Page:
On the Cheyenne River Youth Project’s own version of the winter count, October is Lakol Wichohan Wi, or the Moon of Lakota Traditions and Culture. For the nonprofit youth organization, that means it’s a month of harvest festivities, teen fall internships, and family-focused services and events.
On Oct. 8, CRYP celebrated its 8th annual Harvest Festival with a free drive-thru community dinner. Staff members served 170 meals, which incorporated hamburger-vegetable soup, mashed potato squash, Brussels sprouts with barbecue sauce and seasonings, Mexican-style cojita corn, and pumpkin pie.
The Harvest Festival commemorates the end of the growing season in CRYP’s Winyan Toka Win Owózu (Leading Lady Garden), which yielded nearly 10,000 pounds of nutritious, pesticide-free, locally grown produce this year. It also is a powerful demonstration of the Lakota value of generosity, as the community gathers to take care of its own.
“With the pandemic, we had to come up with a whole new way of doing a community meal,” said Dawn E. LeBeau, CRYP’s deputy director. “It went really well. Everyone helped, and we worked really well together. The food was delicious, and (Youth Programs Assistant) Khalid Garreau put together amazing recipes.”
Also this month, cohorts of teen interns are working their way through internship tracks in Native Wellness and Indigenous Foods & Cooking. At press time, staff members also were gearing up to welcome two new Social Enterprise interns, and two cohorts of Arts interns who will operate on alternate schedules.
CRYP has developed additional creative programming this month, seeking to engage youth of all ages. On Oct. 15, the youth project kicked off its “Celebrating Natives TikTok Contest” for ages 8-18. Themes are native humor and indigenous uplifting messages, and first-, second-, and third-place winners will receive $100, $75, and $50 respectively.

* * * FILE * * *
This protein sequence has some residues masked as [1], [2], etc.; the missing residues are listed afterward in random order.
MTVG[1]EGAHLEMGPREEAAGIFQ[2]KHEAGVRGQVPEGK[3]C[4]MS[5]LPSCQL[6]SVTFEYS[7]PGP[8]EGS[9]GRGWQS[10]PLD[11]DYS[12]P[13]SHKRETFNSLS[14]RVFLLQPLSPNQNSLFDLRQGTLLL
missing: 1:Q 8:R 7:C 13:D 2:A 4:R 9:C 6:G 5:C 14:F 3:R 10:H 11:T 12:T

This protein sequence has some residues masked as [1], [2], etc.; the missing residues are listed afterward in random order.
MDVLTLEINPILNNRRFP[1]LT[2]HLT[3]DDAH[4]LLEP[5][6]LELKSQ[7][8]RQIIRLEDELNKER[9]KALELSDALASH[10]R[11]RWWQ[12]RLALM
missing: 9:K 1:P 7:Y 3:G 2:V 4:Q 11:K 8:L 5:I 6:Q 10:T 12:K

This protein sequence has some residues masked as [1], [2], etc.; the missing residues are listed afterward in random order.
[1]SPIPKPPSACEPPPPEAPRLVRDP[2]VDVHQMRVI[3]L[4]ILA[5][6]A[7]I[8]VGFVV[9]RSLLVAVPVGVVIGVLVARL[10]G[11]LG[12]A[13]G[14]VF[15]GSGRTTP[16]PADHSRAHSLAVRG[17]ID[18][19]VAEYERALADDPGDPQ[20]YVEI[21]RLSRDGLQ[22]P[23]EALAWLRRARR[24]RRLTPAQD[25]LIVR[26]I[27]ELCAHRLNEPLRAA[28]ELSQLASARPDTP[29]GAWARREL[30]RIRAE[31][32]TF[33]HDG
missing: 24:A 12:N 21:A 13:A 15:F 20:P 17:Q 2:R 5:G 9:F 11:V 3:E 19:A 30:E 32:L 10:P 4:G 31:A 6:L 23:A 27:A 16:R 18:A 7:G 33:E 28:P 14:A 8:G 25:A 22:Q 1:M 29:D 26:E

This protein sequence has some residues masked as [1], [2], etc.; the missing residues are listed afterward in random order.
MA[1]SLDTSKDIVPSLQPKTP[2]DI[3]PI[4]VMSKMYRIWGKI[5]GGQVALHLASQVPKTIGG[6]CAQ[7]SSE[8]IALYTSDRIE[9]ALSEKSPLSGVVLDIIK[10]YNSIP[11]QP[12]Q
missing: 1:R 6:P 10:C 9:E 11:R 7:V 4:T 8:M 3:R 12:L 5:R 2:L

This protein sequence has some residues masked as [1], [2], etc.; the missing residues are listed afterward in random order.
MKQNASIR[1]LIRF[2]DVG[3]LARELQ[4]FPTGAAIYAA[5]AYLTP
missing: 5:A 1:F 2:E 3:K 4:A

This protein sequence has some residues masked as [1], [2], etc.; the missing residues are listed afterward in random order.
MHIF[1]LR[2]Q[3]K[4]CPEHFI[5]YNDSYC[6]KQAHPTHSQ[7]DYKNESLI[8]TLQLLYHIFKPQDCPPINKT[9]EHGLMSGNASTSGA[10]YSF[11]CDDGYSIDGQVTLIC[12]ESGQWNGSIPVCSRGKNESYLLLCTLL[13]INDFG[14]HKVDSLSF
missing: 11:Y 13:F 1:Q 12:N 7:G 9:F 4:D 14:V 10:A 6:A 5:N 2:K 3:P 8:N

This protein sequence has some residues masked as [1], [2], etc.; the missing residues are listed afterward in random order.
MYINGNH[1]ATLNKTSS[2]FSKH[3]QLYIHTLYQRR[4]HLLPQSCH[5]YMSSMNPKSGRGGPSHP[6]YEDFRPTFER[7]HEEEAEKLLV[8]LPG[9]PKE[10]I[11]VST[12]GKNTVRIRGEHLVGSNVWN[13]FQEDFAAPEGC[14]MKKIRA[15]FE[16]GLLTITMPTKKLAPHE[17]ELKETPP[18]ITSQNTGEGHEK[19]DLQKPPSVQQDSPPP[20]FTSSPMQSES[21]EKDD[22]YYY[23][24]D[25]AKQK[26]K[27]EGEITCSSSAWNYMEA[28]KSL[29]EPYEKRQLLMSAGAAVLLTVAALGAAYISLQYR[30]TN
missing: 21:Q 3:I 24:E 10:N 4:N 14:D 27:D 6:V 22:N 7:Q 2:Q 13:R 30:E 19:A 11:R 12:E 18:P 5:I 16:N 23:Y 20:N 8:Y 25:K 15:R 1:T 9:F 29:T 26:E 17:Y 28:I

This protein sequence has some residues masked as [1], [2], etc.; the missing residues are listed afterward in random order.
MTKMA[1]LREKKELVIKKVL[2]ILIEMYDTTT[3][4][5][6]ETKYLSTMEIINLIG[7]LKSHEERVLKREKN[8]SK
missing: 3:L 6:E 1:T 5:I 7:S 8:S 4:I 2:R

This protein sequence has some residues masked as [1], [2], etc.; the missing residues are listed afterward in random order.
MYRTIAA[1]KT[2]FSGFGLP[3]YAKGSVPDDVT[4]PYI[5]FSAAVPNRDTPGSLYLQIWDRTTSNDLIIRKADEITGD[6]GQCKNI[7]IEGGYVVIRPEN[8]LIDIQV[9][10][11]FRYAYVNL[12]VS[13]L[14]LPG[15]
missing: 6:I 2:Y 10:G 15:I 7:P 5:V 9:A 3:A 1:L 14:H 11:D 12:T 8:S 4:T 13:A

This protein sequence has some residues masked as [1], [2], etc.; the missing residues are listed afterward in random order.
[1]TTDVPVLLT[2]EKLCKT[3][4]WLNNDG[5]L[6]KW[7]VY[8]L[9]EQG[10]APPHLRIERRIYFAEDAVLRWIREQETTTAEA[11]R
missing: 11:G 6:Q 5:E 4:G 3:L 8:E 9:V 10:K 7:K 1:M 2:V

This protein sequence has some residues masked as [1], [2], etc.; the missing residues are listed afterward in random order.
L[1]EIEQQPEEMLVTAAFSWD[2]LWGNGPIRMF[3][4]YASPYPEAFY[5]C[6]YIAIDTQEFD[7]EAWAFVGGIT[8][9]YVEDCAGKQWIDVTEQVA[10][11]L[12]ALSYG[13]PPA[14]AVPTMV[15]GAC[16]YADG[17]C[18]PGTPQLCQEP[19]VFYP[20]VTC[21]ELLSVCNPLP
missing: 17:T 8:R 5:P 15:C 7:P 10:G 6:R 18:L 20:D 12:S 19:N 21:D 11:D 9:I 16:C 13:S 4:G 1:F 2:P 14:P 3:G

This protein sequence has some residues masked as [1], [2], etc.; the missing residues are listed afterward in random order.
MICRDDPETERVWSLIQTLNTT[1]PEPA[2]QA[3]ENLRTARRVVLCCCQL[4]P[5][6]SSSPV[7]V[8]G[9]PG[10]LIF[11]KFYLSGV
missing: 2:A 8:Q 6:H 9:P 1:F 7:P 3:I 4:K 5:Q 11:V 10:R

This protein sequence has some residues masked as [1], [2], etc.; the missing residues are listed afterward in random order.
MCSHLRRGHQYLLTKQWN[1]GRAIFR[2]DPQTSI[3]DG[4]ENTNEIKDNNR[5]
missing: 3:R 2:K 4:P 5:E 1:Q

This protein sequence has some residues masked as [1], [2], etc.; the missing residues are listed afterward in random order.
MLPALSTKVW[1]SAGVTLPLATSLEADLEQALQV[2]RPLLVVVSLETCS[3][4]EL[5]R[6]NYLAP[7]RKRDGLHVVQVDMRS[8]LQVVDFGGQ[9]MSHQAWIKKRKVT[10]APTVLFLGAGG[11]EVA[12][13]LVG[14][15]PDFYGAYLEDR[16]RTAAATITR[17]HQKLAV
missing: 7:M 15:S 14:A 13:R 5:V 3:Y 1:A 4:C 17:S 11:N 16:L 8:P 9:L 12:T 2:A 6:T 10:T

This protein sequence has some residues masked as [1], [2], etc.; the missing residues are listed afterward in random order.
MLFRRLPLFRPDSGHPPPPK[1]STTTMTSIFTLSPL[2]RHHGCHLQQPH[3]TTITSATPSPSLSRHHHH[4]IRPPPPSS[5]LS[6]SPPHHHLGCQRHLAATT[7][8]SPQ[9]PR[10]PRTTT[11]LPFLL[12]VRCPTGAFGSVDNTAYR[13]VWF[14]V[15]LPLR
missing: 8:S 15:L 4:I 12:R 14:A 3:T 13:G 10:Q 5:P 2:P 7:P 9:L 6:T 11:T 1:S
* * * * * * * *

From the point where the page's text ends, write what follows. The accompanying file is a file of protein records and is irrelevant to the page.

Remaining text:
“We’re looking for the most funny and most original videos, along with the best lip-sync videos,” said Jerica Widow, CRYP’s youth programs director. “We thought this would be a fun way to celebrate Lakol Wichohan Wi here at CRYP this month, and Native American Heritage Month in November.”
The contest ends Nov. 2. For more information, call (605) 964-8200.
In collaboration with the South Dakota Arts Council, CRYP is offering a “Creative Journaling” workshop as well. Scheduled for Oct. 20-22 at 2-5 p.m. each day, the workshop is open to teens ages 13-18.
In addition, October marked the return of monthly Family Services distributions at CRYP’s Fourth Street campus in Eagle Butte. Distributions will resume on Wednesday, Oct. 21 by appointment; CRYP is asking each Family Services member to contact the office at (605) 964-8200 to request needed items and arrange a pick-up time; each member may use this service once per month.
“We appreciate our families’ patience with us as we navigated the pandemic this year and worked to find appropriate protocols to keep our staff and our families safe,” LeBeau said. “We look forward to serving our families again!”
That’s not all. Staff members are preparing for a special Walking Club that will be open to all community members. They’re planning the annual Thanks for Kids Dinner on Nov. 19, and they’re continuing to provide daily sack meals and monthly drive-thru birthday parties for all local children who are in need.
To learn more about the Cheyenne River Youth Project and its programs, and for information about making donations and volunteering, call (605) 964-8200 or visit lakotayouth.org. And, to stay up to date on the latest CRYP news and events, follow the youth project on Facebook (/LakotaYouth), Twitter (@LakotaYouth) and Instagram (@lakotayouth and @waniyetuwowapi).
The Cheyenne River Youth Project, founded in 1988, is a grassroots, not-for-profit organization dedicated to providing the youth of the Cheyenne River reservation with access to a vibrant and secure future through a wide variety of culturally sensitive and enduring programs, projects and facilities that ensure strong, self-sufficient families and communities.